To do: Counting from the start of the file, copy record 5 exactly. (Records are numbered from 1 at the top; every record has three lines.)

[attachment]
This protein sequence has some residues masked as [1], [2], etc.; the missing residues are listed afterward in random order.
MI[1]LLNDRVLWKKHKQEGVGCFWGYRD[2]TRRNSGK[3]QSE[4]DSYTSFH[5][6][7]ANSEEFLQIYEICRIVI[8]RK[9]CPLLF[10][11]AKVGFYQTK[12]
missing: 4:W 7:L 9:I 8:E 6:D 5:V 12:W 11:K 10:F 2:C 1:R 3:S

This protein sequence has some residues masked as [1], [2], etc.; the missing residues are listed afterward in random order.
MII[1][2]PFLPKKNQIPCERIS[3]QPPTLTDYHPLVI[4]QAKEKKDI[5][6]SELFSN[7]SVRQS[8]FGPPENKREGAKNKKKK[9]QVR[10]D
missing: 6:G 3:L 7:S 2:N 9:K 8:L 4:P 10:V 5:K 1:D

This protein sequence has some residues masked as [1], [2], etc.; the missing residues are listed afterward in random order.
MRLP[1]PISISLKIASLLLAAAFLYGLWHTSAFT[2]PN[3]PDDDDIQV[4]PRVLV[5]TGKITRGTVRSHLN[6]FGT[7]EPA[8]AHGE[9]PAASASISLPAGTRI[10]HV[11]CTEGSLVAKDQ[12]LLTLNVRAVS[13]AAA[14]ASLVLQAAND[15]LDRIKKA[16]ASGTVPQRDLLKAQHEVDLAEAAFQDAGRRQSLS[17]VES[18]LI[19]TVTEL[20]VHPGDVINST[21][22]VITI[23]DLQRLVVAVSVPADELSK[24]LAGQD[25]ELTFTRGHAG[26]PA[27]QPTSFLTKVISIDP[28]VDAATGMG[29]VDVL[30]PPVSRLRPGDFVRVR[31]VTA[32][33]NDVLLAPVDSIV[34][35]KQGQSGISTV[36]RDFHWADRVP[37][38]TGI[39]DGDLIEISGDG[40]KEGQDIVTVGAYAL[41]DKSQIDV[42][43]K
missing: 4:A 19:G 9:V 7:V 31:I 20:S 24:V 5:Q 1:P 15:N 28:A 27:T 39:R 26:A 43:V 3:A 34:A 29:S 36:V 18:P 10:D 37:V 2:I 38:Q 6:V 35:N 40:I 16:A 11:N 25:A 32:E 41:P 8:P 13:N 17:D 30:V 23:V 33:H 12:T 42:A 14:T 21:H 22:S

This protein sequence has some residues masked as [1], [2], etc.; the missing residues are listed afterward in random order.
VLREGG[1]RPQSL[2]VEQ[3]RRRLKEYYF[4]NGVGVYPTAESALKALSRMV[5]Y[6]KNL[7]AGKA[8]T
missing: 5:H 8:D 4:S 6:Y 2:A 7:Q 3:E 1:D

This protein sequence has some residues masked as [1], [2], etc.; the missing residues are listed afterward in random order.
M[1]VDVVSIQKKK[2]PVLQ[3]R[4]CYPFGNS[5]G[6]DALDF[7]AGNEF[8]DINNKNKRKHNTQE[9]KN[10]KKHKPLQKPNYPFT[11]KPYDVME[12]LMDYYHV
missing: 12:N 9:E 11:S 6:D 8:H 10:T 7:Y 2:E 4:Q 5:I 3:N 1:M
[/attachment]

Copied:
This protein sequence has some residues masked as [1], [2], etc.; the missing residues are listed afterward in random order.
M[1]VDVVSIQKKK[2]PVLQ[3]R[4]CYPFGNS[5]G[6]DALDF[7]AGNEF[8]DINNKNKRKHNTQE[9]KN[10]KKHKPLQKPNYPFT[11]KPYDVME[12]LMDYYHV
missing: 12:N 9:E 11:S 6:D 8:H 10:T 7:Y 2:E 4:Q 5:I 3:N 1:M